The 1970s were a decade of great change for Britain's military air arms. The RAF handed over the role of operating Britain's nuclear deterrent to the Royal Navy in 1969. Its primary role once again became that of providing battlefield and tactical support. For this, new aircraft in the form of Jageurs and Harriers joined the ranks of the RAF. Nimrods replaced Shackletons in guarding Britain's seaways. Several older types were phased out of service including the Belfast, Britannia and Comet. Many other aircraft, however, which were in service in the 1960s lingered on throughout the following decades. The world of the RAF also grew smaller with the withdrawal of the forces east of Suez.
The Royal Navy also had its wings clipped in the 1970s with the retirement of its last large aircraft carrier for fixed wing aircraft. In its place the vertical take-off and landing Sea Harrier was delivered to the Fleet Air Arm. Helicopters now had a more dominant role. Sea Kings and Wasps operated from nearly all the Royal Navy's warships.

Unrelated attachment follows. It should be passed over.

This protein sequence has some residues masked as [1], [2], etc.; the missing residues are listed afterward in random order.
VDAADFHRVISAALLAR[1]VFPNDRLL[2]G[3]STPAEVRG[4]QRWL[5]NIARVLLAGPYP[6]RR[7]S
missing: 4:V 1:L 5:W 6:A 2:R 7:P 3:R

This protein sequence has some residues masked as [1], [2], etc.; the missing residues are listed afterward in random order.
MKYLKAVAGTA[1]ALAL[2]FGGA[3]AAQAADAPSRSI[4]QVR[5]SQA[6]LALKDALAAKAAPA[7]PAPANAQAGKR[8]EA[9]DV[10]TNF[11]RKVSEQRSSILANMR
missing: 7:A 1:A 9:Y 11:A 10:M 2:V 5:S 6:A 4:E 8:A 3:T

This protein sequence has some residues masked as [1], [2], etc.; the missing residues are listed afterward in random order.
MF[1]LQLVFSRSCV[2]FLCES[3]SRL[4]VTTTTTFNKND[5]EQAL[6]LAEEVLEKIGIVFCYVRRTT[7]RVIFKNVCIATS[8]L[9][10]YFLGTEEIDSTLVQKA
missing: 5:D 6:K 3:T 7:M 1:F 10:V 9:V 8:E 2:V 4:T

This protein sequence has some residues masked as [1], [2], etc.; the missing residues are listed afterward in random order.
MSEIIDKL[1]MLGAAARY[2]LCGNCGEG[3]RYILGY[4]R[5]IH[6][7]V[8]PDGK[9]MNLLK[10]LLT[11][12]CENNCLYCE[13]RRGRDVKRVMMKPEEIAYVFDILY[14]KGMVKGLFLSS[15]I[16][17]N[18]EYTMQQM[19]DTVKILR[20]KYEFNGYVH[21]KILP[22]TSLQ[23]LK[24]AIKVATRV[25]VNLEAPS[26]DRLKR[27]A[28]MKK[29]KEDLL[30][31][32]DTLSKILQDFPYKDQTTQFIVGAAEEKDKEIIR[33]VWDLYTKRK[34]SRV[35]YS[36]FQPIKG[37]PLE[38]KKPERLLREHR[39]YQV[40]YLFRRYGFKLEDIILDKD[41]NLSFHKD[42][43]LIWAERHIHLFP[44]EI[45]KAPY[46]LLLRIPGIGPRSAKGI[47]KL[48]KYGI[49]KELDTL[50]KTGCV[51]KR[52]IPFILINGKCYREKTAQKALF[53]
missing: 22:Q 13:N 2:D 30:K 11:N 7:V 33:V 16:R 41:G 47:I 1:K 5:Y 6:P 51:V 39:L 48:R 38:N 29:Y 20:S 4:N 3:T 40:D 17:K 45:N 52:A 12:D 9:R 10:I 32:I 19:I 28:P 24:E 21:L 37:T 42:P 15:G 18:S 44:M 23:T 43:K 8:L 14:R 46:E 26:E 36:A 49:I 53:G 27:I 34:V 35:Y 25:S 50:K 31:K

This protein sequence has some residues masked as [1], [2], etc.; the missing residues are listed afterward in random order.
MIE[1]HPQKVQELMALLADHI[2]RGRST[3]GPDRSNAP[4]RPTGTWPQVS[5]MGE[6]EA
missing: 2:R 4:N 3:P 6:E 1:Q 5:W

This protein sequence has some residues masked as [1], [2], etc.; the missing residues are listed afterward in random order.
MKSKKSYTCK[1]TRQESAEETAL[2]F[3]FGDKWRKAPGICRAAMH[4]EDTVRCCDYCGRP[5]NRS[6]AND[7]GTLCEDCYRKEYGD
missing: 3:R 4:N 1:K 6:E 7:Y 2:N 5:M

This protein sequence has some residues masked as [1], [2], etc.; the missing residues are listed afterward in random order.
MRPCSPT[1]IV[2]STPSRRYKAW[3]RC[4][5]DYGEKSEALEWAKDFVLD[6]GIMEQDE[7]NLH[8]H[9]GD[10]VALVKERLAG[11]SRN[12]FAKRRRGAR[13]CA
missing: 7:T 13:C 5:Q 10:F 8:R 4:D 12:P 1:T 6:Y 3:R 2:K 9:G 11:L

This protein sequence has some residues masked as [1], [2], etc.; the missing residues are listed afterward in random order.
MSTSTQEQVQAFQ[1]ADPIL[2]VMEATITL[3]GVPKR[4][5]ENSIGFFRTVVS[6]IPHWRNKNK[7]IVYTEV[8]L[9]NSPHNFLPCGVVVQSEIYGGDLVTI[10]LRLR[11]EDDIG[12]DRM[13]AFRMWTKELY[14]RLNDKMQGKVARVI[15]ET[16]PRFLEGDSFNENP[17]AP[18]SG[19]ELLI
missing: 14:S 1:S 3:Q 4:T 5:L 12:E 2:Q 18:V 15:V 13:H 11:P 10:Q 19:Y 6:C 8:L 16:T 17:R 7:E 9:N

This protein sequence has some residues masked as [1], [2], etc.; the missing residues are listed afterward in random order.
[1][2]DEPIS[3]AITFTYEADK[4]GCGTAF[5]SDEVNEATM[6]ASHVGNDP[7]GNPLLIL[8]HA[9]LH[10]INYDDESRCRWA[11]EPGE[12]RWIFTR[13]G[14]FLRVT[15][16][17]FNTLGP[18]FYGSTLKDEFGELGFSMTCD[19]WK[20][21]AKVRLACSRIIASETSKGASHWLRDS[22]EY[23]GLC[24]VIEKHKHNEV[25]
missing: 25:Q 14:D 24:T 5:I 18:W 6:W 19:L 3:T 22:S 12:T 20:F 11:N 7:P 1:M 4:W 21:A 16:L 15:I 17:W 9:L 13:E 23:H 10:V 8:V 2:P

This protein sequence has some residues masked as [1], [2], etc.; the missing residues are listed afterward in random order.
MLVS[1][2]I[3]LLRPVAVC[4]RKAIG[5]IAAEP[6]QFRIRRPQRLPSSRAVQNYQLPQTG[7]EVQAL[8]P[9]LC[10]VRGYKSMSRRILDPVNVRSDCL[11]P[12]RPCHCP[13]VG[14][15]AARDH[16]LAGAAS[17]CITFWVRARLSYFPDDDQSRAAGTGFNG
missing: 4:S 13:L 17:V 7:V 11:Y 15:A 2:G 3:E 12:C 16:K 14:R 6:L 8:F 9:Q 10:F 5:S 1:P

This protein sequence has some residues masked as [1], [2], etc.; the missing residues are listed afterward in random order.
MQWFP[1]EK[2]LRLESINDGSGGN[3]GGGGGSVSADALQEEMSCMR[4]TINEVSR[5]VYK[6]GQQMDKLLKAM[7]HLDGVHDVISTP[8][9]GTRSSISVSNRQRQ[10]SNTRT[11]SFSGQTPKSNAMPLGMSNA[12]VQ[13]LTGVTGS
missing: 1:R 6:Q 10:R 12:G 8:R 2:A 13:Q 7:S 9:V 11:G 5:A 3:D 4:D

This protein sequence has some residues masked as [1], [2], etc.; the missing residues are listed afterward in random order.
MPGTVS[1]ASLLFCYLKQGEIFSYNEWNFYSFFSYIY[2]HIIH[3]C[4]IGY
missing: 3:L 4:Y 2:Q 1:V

Unlike the other two air arms, the Army Air Corps saw its role expanded in the 1970s. It changed from purely providing support to a role of an offensive nature. Large numbers of new helicopters equipped in squadrons in the form of the Lynx and Gazelle which were capable of being armed. A small number of fixed wing aircraft were also on strength.
The Americans who first established air bases in Britain in the Second World War still retained a large number of combat aircraft in the country. Phantoms and the larger F-111 countered a potential Russian threat when the Cold War was at its height.
In this book, Malcolm Fife uses his wonderful collection of photographs to display many of the military aircraft types that could be seen in British skies during the 1970s.
Malcolm Fife has written a number of illustrated articles for both aviation and shipping magazines, and has compiled several books on airfield histories, as well as a guide to Scottish First World War aerodromes.